Typical golf course hazards include streams, ponds, and bunkers, but if you live in the Southeast, then that list may very well include alligators, too.
The large reptiles are commonly found living near or even in golf courses across Florida and generally do not create much of a problem. Larger specimens, however, can be quite intimidating if they decide to come out and block hole 17. A Houston-based alligator trapping service had to be called out to capture a 12-foot animal after it was discovered sunning itself on a golf course in Richmond last week.
“Chubbs the gator removed from River Point Golf Club today,” wrote Gator Squad on Facebook. “His size attracted a few news cameras, but Chubbs is a neat gator, soaking up sun on Hole 17. Problem was he was sunbathing in the tee box daring anyone to make him move. We did.”
Gator Squad is operated by owner Chris Stephens and part-time alligator wrangler, full-time dental hygienist Christy Kroboth. Kroboth made headlines earlier this month for capturing another 12-foot alligator in a Sugar Land shopping mall’s parking lot. That gator weighed upwards of 800 pounds and was taken to a wildlife sanctuary in El Campo.
“We were able to put a rope on him and played a bit of a game of tug-of-war,” Kroboth told ABC News regarding the alligator in Richmond. “Once we settled him down, we were able to put him in a tractor.”
The trappers were surprised when they found out that the gator only had one eye. They decided to nickname the alligator “Chubbs” as a reference to the one-eyed alligator in the 1996 Adam Sandler comedy Happy Gilmore.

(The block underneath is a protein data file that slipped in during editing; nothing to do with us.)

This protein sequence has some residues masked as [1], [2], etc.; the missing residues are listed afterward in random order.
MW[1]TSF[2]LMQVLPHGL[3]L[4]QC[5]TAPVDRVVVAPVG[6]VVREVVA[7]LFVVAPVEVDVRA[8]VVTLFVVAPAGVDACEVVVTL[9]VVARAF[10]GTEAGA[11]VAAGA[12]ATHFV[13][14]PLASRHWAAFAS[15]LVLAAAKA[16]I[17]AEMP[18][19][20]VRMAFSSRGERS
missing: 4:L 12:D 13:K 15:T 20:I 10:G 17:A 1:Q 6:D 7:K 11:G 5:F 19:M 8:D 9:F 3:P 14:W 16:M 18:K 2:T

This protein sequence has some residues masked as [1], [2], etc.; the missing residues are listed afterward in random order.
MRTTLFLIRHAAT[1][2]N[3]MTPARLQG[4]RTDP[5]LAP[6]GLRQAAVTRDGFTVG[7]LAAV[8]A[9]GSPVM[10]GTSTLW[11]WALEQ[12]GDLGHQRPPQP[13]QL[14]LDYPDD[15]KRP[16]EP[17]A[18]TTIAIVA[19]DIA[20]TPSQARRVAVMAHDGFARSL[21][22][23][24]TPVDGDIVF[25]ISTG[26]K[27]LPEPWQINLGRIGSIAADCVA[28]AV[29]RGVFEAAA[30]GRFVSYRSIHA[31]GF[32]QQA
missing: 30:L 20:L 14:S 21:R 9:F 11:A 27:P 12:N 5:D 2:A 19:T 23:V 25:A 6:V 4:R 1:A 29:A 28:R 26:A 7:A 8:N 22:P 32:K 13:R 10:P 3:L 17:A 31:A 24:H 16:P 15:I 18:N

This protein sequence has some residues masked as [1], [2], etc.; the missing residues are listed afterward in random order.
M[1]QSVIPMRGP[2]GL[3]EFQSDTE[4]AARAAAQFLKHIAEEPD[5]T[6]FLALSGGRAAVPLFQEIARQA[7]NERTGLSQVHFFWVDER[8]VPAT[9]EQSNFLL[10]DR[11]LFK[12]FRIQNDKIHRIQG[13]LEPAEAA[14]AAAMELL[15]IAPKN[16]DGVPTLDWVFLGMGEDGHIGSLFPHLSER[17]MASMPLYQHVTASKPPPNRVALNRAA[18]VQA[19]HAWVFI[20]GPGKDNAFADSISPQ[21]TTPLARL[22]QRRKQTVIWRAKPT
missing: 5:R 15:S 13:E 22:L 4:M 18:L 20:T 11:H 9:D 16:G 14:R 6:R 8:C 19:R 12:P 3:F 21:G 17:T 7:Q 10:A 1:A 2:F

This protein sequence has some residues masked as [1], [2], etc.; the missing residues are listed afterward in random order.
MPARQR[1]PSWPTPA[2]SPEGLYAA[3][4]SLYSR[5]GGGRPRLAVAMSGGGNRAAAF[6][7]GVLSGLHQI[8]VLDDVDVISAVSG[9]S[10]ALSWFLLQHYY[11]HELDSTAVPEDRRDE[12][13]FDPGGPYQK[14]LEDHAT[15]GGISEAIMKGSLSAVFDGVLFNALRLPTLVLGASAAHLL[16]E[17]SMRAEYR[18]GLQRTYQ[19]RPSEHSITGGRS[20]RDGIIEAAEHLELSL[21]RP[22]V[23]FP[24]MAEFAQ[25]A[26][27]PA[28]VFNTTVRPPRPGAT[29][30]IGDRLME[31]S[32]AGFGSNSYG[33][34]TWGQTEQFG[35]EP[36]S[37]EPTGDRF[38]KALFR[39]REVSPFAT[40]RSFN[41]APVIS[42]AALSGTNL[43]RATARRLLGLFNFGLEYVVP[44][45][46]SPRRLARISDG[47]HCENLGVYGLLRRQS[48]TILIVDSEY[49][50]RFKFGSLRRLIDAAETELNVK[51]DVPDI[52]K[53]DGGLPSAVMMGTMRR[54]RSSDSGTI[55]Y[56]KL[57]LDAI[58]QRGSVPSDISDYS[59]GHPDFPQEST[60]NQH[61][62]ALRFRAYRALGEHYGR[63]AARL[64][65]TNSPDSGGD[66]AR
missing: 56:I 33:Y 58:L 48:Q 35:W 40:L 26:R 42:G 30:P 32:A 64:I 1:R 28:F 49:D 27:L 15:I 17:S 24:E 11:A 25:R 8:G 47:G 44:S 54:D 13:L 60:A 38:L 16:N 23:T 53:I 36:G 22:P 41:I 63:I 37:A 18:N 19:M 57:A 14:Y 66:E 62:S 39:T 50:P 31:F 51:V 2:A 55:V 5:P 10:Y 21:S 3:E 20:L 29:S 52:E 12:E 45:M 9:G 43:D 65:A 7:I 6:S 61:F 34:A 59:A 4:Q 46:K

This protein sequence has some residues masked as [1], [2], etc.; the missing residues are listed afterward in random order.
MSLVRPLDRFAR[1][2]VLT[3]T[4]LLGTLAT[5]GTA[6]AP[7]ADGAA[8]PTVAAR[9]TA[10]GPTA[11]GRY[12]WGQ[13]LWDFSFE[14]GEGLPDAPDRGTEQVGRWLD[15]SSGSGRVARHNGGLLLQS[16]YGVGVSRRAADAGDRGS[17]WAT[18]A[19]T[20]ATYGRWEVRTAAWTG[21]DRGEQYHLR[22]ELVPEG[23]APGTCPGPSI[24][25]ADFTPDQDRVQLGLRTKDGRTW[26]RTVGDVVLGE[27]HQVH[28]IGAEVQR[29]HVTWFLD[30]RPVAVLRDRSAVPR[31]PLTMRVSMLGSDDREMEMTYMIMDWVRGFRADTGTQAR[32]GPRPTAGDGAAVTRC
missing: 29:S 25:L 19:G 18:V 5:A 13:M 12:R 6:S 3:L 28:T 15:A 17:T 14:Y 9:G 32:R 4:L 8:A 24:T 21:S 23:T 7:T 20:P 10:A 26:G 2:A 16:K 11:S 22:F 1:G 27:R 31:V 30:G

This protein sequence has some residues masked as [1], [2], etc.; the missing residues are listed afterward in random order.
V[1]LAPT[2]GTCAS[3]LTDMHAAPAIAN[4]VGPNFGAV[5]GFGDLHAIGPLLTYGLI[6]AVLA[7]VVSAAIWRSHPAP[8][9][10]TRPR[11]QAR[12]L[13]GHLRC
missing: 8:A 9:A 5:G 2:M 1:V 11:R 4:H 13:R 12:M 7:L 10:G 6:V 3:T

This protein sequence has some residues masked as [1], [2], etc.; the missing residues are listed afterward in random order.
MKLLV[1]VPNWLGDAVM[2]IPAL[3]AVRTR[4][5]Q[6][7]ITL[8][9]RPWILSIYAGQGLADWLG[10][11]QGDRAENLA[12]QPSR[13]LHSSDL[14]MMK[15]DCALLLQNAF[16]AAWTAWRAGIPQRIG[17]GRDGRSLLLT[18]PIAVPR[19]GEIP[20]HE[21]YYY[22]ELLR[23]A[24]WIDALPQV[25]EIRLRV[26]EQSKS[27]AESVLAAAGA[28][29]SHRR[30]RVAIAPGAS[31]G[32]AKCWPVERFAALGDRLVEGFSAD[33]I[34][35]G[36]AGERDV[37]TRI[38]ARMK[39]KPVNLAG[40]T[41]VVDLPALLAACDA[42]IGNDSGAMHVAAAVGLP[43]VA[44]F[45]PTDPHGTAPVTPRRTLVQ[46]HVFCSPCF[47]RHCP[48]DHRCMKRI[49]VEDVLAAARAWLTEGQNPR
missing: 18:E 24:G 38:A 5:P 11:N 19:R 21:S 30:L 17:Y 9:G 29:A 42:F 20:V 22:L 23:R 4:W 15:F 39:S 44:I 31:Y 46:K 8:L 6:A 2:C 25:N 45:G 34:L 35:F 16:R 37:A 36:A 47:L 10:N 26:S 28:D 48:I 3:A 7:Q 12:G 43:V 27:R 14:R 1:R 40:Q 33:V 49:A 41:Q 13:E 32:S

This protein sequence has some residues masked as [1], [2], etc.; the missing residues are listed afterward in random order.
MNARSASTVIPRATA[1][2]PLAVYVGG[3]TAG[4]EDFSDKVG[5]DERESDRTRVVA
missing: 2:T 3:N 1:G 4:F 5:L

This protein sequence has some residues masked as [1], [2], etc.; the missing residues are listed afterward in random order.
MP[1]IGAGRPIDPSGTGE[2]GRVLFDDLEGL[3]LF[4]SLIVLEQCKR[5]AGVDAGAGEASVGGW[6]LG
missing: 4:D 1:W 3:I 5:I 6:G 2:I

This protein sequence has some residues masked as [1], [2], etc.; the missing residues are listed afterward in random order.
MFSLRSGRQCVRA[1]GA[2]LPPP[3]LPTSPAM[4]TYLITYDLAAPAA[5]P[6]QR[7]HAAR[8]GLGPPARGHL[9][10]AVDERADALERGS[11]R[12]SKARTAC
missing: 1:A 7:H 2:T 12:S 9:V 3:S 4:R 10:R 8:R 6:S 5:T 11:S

“He was challenging the golfers, and daring them to retrieve golf balls in the rough near him. Can’t be a naughty gator in our town without meeting Gator Squad. Neat animal, and his enormous size and good attitude after the catch will earn him a pass to the gator farm where he will be fed lots of natural foods, have plenty of chubby ladies, and lots of water and land to roam,” wrote Gator Squad.
The reptile may have been well-behaved, but Kroboth said the golfers were a different story.
“Golfers were extremely close to him even when we pulled up,” she said. “We had to yell at them and tell them to back off.”
The trapper said that the golfers were throwing balls at the animal, taking pictures, and generally being too close for comfort. These large predators may look slow and sedentary, but they can also be terrifyingly fast if provoked. Fortunately the trappers were able to remove it without incident. According to golf course managers, Chubbs is a familiar sight in the area, but has recently been more active and was a danger to guests.
Images from Facebook